By Jill Howard-Church,
Society Institute (ASI)
I recently had the amazing privilege of going to Africa for the first time and seeing native wildlife in their natural habitats. All my favorites were there: elephants, big cats, monkeys and more.
I visited three national parks in Tanzania in as many days and was treated to a spectacle I could only have imagined after watching countless documentaries and movies that, try as they might, cannot come close to replicating the feeling you get when you're really there.
Seeing animals in their real environments shouldn't be that much of a novelty. It's really the most normal circumstance possible. But in the 21st century, after hundreds of years of colonization, urbanization and population growth, these iconic animals have lost most of their natural range to human need and greed. They must survive in what space they have left.
But although the lions, giraffes, elephants and other animals I saw were within park boundaries, they were still free to roam across very large areas. They moved where they wanted to, slept when they felt like it, grazed and hunted at will, and generally ignored the relatively few human beings in their midst.
I was a guest in their world, and extremely aware of how rare and precious each of their lives is. It's not utopia, but it's freedom.
But I no sooner arrived back in the States than there across the TV screen in my living room were images of the circus soon coming to my town. The booming advertisements touted the imminent presence of exotic animals at my downtown arena, promising "fun" and "excitement." I couldn't hit the "off" button fast enough.
Having just seen such animals in the wild, where they belong, made the notion of captivity and crude entertainment even more repugnant than ever.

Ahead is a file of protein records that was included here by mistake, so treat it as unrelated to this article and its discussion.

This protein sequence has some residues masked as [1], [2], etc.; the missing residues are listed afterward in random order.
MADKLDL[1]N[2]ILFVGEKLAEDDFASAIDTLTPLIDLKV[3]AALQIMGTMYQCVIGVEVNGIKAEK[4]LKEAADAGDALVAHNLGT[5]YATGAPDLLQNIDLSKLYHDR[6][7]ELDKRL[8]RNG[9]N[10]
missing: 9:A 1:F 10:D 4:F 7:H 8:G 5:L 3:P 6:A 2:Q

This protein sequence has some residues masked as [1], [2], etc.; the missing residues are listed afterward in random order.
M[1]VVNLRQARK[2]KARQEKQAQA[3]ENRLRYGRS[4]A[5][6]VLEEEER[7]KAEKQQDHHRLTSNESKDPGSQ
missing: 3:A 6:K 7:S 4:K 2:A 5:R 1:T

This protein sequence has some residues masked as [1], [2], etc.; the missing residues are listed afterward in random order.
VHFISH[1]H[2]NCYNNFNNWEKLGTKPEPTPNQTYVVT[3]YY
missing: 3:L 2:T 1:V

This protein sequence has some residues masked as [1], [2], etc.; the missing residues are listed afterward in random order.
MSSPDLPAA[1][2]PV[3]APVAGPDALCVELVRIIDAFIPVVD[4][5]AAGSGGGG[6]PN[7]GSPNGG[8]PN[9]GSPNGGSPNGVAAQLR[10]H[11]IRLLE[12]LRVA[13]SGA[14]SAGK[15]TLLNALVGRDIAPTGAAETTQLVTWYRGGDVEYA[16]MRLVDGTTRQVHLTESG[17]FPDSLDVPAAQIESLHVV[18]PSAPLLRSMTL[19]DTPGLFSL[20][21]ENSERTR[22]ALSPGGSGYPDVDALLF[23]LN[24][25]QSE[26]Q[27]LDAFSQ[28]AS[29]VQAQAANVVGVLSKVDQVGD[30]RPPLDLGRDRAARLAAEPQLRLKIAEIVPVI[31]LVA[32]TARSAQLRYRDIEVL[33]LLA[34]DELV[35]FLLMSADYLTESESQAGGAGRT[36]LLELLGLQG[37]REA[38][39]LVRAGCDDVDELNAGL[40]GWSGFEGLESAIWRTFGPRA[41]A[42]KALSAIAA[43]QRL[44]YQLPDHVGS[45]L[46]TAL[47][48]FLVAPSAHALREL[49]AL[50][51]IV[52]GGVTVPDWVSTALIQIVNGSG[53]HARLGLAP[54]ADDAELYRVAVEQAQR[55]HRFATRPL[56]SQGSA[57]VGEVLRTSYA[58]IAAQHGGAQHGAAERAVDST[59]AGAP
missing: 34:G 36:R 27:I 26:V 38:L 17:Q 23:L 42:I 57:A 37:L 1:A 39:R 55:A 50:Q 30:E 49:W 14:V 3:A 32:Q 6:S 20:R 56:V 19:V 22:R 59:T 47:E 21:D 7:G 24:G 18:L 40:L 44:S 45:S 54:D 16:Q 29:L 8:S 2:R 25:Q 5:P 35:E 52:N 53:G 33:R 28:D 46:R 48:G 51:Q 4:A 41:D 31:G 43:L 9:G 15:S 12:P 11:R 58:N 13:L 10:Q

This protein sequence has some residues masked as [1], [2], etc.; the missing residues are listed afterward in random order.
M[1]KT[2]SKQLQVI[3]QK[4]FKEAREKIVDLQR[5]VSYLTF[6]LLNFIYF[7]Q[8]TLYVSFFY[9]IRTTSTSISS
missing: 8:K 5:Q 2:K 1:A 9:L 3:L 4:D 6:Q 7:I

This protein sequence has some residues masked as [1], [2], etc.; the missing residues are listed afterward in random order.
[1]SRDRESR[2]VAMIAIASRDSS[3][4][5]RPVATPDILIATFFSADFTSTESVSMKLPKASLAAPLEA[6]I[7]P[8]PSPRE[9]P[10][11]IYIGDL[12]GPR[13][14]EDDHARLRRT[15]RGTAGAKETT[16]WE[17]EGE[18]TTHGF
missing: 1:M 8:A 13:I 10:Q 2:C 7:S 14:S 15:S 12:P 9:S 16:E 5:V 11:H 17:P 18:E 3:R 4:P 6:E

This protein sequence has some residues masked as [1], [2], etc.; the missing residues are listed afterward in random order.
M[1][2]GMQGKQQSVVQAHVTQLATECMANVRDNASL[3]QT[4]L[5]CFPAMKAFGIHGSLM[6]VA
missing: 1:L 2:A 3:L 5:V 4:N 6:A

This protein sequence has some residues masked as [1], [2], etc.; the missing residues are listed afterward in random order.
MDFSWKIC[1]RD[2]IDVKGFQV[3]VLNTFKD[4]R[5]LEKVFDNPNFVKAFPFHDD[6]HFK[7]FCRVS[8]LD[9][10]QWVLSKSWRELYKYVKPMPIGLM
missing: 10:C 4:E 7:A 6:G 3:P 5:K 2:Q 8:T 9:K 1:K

I had seen elephants strolling through green hills, browsing at their leisure. I had seen vast herds of zebras, many with new foals, visiting water holes. I had watched a magnificent male lion stroll through the tall grass to join his family for a nap in the hot summer sun.
And while of course their lives aren't totally carefree - one of the lions stalked a zebra right in front of me, and another later caught and killed a young warthog - their lives were still their own. They didn't languish in cages, they weren't chained to the ground, they weren't dressed in silly costumes or whipped and prodded into stupid stunts.
I saw two entire families of elephants, and not once did they stand on their hind legs in a conga line. The zebras didn't run in circles, much less with anyone balancing on their backs. No one paced or rocked back and forth. And nobody dared tell the lions to do anything they didn't darn well please.
It occurred to me that the circusgoers might think they're being treated to some sort of wondrous spectacle, but they're not. They might watch elephants and lions and zebras from a fairly close distance, but they won't really see them. They will never know them. They won't see mother zebras standing guard over their sleeping young, they won't see how high an elephant can reach into a tree with his trunk, and they won't see how lions divvy up a kill.
They will learn nothing of what these animals are really like, where they really (are supposed to) live, and what makes them unique. All they will see is a twisted caricature of something that looks like a wild animal but cannot behave as one (unless, as happened recently in Mexico, one of the animals finally snaps and has a go at a trainer).
I was lucky to have seen the animals I did, and I know that's an experience many people will never have. But you don't have to go to all the way to Africa to understand that such animals don't belong in a circus (or a zoo for that matter). The distance between your heart and your head is the only journey you need to make.
Jill Howard-Church is a writer and editor who specializes in animal issues. She serves as the part-time communications director for the Animals and Society Institute, and is the volunteer president of the Vegetarian Society of Georgia.